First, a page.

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Are Generic Drugs Worth the Savings?


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Everyone likes to save money and especially when you have to pick up the same prescription every month, those medications add up. Doctors like to prescribe generic versions of drugs because it saves the patient money and contains the same active ingredient as the original manufacturer. But other manufacturers use different processes, resulting in different inactive ingredients, which do not have to be the same as the original medication. Generic versions of a drug used to stabilize blood pressure and prevent heart failure are being recalled in 22 countries because one of the ingredients poses a potential cancer risk.

Valsartan, originally developed by Swiss pharmaceutical company Novartis, is off-patent, meaning generics may be manufactured by other companies. Novartis is recalling Sandoz’s Valsartan and Valsartan HCT, which is distributed in 22 countries in Europe, citing “they do not meet our quality standards.” Products sold in the United States are not affected by the recall.

Chinese manufacturer Zhejaiang Huahai Pharmaceuticals discovered the presence of N-nitrosodimethylamine (NDMA) in its Valsartan products. These medications are being recalled across Europe while the European Medicines Agency (EMA) carries out a thorough investigation to determine the impact of this impurity. The impurity was discovered as a “result in the change of the manufacturing process.”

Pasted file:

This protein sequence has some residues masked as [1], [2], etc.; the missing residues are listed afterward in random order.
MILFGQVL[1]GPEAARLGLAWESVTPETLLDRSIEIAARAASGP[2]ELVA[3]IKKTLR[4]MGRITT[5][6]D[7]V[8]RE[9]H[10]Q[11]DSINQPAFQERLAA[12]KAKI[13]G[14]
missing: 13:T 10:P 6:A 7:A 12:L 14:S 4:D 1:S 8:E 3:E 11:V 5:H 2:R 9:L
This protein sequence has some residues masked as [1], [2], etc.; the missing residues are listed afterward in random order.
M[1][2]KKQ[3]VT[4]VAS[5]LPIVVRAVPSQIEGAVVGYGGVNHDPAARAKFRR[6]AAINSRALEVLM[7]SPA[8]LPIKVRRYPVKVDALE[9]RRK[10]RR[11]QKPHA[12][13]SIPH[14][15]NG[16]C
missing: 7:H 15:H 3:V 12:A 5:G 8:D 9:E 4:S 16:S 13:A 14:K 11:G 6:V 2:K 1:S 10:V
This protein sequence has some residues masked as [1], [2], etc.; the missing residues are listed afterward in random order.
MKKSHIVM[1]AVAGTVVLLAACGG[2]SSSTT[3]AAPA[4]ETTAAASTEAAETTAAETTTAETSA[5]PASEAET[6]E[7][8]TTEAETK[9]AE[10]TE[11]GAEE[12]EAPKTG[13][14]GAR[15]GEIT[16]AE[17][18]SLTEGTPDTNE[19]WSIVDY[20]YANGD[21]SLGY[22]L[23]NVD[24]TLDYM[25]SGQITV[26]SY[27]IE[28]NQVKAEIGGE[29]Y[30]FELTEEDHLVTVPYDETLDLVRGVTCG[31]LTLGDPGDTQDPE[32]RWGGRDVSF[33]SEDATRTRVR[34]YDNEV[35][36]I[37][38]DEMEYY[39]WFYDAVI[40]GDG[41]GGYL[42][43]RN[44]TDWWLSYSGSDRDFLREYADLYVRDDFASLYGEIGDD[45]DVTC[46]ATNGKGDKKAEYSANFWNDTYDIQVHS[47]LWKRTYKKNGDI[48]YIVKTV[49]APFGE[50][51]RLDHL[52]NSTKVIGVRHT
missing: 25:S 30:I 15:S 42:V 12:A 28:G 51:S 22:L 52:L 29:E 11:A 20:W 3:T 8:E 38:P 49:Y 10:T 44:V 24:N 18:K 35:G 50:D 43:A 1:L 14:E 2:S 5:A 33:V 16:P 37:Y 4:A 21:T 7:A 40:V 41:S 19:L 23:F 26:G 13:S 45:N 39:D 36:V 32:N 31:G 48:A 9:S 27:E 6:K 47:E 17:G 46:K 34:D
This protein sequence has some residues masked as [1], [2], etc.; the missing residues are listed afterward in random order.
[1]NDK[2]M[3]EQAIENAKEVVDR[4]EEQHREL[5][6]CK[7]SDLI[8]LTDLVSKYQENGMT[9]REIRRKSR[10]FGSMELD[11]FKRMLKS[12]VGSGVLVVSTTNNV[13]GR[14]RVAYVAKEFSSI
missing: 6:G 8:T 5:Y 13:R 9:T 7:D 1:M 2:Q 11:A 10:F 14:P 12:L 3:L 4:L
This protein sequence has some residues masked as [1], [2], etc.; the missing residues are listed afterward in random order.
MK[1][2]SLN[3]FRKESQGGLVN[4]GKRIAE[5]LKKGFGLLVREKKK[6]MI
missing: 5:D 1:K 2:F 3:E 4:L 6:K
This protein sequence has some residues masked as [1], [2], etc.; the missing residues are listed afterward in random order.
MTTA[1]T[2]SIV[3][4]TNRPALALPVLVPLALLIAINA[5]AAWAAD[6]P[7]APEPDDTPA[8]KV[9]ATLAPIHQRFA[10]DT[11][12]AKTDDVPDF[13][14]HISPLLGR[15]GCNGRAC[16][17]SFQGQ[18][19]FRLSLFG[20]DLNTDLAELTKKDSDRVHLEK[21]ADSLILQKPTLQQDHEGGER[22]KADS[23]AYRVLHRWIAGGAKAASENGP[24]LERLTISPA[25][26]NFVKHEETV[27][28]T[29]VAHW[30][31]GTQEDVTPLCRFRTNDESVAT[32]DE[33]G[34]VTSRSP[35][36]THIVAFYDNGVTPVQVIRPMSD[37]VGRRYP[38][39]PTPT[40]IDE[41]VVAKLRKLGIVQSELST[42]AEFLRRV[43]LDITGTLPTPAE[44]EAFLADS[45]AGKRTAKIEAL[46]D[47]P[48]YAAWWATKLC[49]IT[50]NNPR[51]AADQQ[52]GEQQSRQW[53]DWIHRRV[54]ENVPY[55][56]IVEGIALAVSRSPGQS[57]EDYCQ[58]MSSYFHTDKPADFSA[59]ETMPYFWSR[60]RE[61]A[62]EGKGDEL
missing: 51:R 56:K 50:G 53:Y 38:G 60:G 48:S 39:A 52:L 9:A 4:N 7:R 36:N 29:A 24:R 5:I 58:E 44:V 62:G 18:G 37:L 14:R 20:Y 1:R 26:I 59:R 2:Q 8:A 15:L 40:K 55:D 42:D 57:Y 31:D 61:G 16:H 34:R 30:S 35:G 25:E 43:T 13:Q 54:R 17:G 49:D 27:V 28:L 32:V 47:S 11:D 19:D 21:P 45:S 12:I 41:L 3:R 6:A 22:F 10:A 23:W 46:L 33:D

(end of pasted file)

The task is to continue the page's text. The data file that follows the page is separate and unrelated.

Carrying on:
NDMA, a chemical used to make products such as rocket fuel and industrial lubricants, is a potent carcinogen. It can also be unintentionally produced through chemical reactions, resulting as a byproduct of pesticide and rubber tire manufacturing. In animal studies, NDMA can cause tumors in the liver, kidney, and intestinal tract. Exposure to high levels can cause liver damage in humans.

The FDA has no comment at this time and plans to evaluate the evidence itself rather than rely on third party information, however the US Department of Health and Human Services released a statement on the impurity. “The amounts of NDMA found in Valsartan API are much lower than the cumulative endogenous production and usual external exposure of NDMA. There is no certainty as to how much this contaminant may potentially increase cancer risk in humans. Thus, the amount of NDMA found in the Valsartan API would not represent a significantly increased risk to the patients taking of Sandoz Valsartan and Sandoz Valsartan HCT Film coated tablets.”

That statement is as unsettling as it is confusing. If you are taking Valsartan, do not stop taking your medication. It would be wise to consult your doctor to discuss treatment options as a precaution. There are alternative medicines available.



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